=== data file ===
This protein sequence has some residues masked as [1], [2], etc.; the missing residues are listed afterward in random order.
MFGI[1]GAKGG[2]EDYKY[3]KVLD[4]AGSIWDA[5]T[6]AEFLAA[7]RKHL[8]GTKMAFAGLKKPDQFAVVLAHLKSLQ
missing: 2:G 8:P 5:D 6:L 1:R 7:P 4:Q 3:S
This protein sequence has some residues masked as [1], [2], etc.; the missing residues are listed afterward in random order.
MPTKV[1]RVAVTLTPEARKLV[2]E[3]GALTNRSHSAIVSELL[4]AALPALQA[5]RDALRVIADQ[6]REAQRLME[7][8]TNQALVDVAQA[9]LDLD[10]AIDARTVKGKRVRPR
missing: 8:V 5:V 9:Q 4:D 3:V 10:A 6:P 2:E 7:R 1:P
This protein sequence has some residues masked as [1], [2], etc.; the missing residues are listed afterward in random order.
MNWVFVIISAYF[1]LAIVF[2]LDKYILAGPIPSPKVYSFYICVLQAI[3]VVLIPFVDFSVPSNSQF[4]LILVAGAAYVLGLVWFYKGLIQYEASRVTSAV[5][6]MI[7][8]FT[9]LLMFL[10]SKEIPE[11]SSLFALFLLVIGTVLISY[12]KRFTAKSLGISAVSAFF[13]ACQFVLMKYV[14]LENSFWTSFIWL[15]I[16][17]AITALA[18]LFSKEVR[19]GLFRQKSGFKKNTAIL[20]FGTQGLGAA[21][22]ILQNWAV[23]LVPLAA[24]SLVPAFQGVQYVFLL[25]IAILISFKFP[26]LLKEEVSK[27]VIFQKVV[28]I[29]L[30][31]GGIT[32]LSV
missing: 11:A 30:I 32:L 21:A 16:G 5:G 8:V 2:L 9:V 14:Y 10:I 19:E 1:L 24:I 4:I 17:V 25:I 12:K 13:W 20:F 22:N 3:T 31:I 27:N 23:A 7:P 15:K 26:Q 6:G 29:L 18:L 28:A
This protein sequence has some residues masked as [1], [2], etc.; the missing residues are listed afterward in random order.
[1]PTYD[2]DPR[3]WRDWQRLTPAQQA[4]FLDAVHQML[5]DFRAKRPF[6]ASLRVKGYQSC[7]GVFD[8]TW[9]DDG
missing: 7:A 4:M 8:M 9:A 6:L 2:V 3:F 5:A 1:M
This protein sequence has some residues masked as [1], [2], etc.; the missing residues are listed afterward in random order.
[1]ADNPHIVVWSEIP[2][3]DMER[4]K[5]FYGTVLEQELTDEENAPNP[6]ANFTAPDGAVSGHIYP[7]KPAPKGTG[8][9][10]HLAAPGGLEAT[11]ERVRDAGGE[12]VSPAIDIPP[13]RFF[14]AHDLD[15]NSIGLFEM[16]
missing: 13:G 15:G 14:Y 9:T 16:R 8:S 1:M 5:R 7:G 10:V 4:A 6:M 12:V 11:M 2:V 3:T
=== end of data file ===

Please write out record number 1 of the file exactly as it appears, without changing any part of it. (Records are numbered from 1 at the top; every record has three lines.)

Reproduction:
This protein sequence has some residues masked as [1], [2], etc.; the missing residues are listed afterward in random order.
MFGI[1]GAKGG[2]EDYKY[3]KVLD[4]AGSIWDA[5]T[6]AEFLAA[7]RKHL[8]GTKMAFAGLKKPDQFAVVLAHLKSLQ
missing: 2:G 8:P 5:D 6:L 1:R 7:P 4:Q 3:S